October 04 1907
Flynn - Some young men or boys who are annoying people who try to use the telephone line, interrupt people while talking and use insulting language, are well known and it will be well for them to let up on this work; if not they will be punished according to law. Their parents ought to see to it at once and have this thing stopped.
West Auburn - While Mrs. B.W. France was returning from West Auburn, Saturday evening, her horse became frightened at a bicycle and turned around in the road, throwing Mrs. France out, but fortunately she was not hurt. The horse ran back to West Auburn and under the church shed, where it was accustomed to stand. No damage was done, we are glad to say.
Fairdale - Fairdale Grange No. 1157 will celebrate its eleventh anniversary, on Wednesday, Oct. 9. There will be a chicken pie dinner served to all patrons present. A cordial invitation is extended to all the members of the Grange with their families.
Hopbottom - Dr. F.T. Powers does dental work every Monday and Tuesday at the Foster House.
Montrose - Rev. Dr. Torrey, the world famous evangelist, is here to visit his friend, Rev. J.M. MacInnis. He will also look over Montrose as a possible location for a bible school. The usual Thursday evening prayer meeting at the Presbyterian church was changed to Wednesday night, that Dr. Torrey might be present, and after he had been feelingly introduced by Rev. MacInnis, he gave a most interesting and forceful address, reciting many wonderful instances in his personal career as to conversions. Henry Beach showed Dr. Torrey Montrose, and the surrounding country, in his automobile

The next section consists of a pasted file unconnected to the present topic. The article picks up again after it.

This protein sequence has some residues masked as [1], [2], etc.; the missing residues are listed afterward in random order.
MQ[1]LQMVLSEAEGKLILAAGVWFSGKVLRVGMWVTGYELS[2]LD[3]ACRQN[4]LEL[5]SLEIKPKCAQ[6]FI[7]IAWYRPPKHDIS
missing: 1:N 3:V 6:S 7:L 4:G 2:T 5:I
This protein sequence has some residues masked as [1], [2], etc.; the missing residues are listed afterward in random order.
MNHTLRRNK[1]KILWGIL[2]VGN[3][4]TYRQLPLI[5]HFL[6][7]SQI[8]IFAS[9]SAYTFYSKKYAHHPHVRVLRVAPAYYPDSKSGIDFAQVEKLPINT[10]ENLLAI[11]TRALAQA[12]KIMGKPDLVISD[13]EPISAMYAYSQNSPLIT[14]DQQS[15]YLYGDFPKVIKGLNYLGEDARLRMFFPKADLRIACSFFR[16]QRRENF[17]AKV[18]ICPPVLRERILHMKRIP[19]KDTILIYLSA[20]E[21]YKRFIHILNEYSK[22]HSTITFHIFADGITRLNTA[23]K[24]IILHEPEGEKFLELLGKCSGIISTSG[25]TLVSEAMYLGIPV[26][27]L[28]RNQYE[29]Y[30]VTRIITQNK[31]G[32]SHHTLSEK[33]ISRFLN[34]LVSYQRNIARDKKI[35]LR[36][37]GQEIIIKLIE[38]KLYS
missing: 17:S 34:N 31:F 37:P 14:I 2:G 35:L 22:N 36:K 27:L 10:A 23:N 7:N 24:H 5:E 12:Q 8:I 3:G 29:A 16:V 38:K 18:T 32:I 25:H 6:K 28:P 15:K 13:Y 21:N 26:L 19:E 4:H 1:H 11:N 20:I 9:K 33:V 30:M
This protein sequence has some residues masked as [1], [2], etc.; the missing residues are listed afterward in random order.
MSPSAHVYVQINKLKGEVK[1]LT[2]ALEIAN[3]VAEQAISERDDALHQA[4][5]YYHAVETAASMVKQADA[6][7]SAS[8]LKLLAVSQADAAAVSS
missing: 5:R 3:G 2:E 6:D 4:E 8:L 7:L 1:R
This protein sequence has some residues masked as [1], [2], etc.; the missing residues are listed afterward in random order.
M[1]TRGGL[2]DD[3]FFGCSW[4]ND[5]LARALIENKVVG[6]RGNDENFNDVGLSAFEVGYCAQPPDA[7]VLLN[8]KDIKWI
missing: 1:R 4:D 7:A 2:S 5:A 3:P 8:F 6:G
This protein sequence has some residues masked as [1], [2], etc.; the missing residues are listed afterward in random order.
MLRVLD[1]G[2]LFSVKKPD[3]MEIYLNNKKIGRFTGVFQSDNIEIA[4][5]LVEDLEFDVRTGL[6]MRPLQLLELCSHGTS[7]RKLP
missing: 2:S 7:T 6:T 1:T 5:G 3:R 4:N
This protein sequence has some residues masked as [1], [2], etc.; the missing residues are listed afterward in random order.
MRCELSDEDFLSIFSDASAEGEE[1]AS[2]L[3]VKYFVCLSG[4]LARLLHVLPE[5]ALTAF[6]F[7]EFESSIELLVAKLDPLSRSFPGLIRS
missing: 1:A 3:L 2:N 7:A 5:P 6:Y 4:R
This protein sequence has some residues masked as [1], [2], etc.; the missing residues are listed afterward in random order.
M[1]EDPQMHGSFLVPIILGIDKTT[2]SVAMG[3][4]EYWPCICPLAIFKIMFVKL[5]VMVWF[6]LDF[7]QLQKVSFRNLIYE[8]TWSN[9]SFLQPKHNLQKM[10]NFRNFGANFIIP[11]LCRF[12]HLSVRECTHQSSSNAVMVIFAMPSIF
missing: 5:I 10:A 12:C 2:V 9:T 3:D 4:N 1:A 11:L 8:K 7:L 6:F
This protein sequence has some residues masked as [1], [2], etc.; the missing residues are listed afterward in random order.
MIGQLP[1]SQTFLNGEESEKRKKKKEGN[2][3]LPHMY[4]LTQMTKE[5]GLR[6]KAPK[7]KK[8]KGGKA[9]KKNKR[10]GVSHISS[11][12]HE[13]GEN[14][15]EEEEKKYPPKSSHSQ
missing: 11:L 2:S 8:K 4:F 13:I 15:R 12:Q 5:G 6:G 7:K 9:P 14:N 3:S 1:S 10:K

Dimock - Luman Thornton, having sold his store to V.L. Van Camp, of New York State, will sell the remainder of his goods at cost for the next thirty days. Mr. Thornton's health is poor, which makes the change necessary. AND County Commissioner O.A. Tiffany can be seen driving his milk wagon to the station daily.
Lenox - At a regular meeting of the Lenox Grange No. 931, held Sept. 21, 1907, the following resolutions were adopted: Patrons: Again the reaper Death has entered our Grange home and taken from our midst brother C.W. Conrad. We have lost a charter member who helped to build up Lenox Grange and was ever ready to maintain every good work looking to the betterment and advancement of his hometown. He was a patriot and fought in his country's defense [Co. A, 107th Regiment], and lay down to his final sleep at the age of four score and six years; therefore, be it Resolved, that our charter be draped in mourning for thirty days and a space be set apart in our minutes for this testimonial; that the sympathy of the members of Lenox Grange be extended to the family of our deceased brother, and a copy of these resolutions sent to the family and also to the county papers for publication. B. McDonald, D.N. Hardy, Mrs. D.N. Hardy, Com.
Brooklyn - H.H. Craver and F. Jewett have installed gasoline light plants in their store and dwelling, respectively.